<!--- act_home.cfm --->

<cfswitch expression="#url.b#">

<cfcase value="info">

<cfquery name="listinfo" datasource="#data#">

select * from lists where

list_id = "#session.list_id#"

</cfquery>

</cfcase>

<cfdefaultcase>

<cfquery name="gethomeinfo" datasource="#data#">

select list_name, list_id, list_email, list_desc

from lists

where

list_id = '#session.list_id#'

</cfquery>

</cfdefaultcase>

</cfswitch>

Again, a '<cfswitch>' on the url.b variable. Since we haven't yet defined that variable, we slide into the '<defaultcase>' section that runs a simple query that grabs some values from the lists table based on the session.list_id variable which was set when we logged in. The other template Cold Fusion was told to process is the 'dsp_home.cfm' file from the 'home' directory.

<!--- dsp_home.cfm --->

<cfswitch expression="#url.b#">

<cfcase value="info">

<cfinclude template="act_home.cfm">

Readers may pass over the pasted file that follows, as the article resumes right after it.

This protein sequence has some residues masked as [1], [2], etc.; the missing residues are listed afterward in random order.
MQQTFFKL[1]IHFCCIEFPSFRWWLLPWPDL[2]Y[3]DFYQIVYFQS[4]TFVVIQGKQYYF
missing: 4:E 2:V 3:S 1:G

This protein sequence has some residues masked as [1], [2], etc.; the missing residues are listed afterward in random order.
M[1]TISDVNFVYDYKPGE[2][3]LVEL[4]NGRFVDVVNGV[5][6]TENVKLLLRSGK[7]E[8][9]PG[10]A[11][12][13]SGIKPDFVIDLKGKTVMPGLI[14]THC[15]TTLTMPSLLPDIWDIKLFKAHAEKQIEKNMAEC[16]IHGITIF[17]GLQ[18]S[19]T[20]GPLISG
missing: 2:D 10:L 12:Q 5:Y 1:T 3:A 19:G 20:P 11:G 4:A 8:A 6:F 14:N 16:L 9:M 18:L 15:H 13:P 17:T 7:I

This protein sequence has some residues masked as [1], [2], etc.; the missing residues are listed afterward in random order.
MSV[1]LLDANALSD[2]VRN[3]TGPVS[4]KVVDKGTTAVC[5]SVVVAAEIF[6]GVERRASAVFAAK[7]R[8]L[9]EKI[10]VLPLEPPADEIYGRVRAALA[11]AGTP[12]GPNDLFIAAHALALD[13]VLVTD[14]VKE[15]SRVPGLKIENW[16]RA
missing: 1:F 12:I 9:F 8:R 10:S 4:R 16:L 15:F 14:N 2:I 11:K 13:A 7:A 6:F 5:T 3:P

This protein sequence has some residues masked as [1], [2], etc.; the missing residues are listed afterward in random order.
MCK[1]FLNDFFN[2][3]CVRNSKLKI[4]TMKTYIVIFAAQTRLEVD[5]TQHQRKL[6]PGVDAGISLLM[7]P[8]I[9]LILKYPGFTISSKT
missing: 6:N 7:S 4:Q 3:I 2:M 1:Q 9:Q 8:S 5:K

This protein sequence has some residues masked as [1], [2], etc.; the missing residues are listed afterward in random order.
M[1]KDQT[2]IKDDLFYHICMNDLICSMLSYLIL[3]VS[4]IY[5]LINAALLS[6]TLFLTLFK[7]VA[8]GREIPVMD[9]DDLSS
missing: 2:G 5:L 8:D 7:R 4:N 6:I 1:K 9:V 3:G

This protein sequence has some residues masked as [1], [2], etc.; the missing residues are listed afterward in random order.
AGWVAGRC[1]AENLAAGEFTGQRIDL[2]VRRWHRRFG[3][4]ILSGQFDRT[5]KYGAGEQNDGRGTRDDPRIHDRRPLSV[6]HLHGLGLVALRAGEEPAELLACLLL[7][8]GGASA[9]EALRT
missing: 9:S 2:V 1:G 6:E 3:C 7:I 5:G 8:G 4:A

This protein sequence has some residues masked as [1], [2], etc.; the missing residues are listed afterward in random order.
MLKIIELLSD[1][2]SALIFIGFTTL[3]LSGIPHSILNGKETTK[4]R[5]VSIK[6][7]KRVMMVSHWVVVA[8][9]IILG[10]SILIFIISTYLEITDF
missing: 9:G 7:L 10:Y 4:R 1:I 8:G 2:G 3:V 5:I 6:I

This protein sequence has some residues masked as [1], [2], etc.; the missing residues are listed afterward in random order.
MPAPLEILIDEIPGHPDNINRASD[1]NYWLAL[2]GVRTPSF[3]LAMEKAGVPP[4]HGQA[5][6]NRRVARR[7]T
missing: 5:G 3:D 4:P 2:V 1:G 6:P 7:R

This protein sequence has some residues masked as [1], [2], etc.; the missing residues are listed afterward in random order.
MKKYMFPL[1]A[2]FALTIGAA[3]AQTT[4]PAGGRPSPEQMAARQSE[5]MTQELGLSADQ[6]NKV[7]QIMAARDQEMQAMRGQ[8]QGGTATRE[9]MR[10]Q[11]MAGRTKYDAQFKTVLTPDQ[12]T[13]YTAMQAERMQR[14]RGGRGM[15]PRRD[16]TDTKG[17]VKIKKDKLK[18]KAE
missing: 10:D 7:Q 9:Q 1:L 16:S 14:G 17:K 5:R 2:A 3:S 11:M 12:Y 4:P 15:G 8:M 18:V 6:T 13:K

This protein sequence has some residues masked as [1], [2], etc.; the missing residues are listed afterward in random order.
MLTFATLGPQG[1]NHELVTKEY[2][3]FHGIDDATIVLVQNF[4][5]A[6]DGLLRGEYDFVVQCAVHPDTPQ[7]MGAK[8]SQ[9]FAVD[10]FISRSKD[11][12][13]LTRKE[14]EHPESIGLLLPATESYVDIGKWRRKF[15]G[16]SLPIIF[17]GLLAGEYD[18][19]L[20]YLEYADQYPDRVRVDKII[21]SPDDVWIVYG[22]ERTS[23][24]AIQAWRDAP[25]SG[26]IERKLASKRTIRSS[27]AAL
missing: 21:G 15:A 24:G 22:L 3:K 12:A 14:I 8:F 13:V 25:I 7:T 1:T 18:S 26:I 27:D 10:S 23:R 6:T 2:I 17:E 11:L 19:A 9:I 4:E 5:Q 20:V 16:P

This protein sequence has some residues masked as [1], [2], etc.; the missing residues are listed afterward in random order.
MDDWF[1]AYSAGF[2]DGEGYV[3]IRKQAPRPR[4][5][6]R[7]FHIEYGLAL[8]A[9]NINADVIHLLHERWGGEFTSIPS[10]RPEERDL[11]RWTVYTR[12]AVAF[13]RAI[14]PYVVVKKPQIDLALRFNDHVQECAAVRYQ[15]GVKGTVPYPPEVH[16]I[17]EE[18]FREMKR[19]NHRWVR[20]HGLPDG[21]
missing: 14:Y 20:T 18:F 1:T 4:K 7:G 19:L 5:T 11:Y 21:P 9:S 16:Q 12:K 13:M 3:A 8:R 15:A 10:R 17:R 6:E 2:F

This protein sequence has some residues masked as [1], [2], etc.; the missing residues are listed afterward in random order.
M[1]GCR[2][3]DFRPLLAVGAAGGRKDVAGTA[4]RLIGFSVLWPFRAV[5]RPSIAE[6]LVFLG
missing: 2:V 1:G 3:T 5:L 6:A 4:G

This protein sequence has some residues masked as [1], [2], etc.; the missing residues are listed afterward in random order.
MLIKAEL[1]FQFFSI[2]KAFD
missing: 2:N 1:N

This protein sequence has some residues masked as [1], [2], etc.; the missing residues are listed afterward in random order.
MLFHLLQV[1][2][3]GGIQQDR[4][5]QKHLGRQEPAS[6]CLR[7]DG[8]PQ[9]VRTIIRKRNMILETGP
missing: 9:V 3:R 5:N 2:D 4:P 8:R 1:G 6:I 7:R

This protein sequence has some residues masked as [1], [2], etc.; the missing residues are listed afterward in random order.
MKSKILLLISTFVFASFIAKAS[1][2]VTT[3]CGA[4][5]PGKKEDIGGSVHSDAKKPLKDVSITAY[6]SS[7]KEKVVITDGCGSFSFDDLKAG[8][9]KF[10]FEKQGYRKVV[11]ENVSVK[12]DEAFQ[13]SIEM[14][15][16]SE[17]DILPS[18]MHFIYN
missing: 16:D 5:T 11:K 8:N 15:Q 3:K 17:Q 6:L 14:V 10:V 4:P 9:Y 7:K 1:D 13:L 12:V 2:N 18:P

<cfinclude template="dsp_info.cfm">

</cfcase>

<cfdefaultcase>

<table width="100%" cellpadding="4" cellspacing="4" border="0">

<tr>

<td width="5%" align="left" valign="top">

 

</td>

<td align="left" valign="top">

<cfoutput query="gethomeinfo">

<p>

Welcome to <strong>#list_name#</strong>! All email will appear to come from <strong>#list_email#</strong>.<br>

Please select from the list of options on the left.

</p>

</cfoutput>

</td>

</tr>

</table>

</cfdefaultcase>

</cfswitch>

Once again, no url.b variable is currently defined, so we process what is in the '<cfdefaultcase>' tag which finally gives us an option to perform an action. We also grab some information from the 'gethomeinfo' query that we performed in 'act_home.cfm' above to just re-affirm to the user the name and email address of their list. You'll notice in the code above that it states you can 'select from a list of options on the left'. These options are static links in our 'dsp_header.cfm' file and now that we have a minute to get our bearings,

let's take a look at the header file we've been using this whole time.

<-- dsp_header.cfm # -->

<HTML>

<HEAD>

<TITLE>Mailing List Administration</TITLE>

</HEAD>

<BODY BGCOLOR="#FFFFFF" LINK="#003300" VLINK="#336666" ALINK="#CC6600">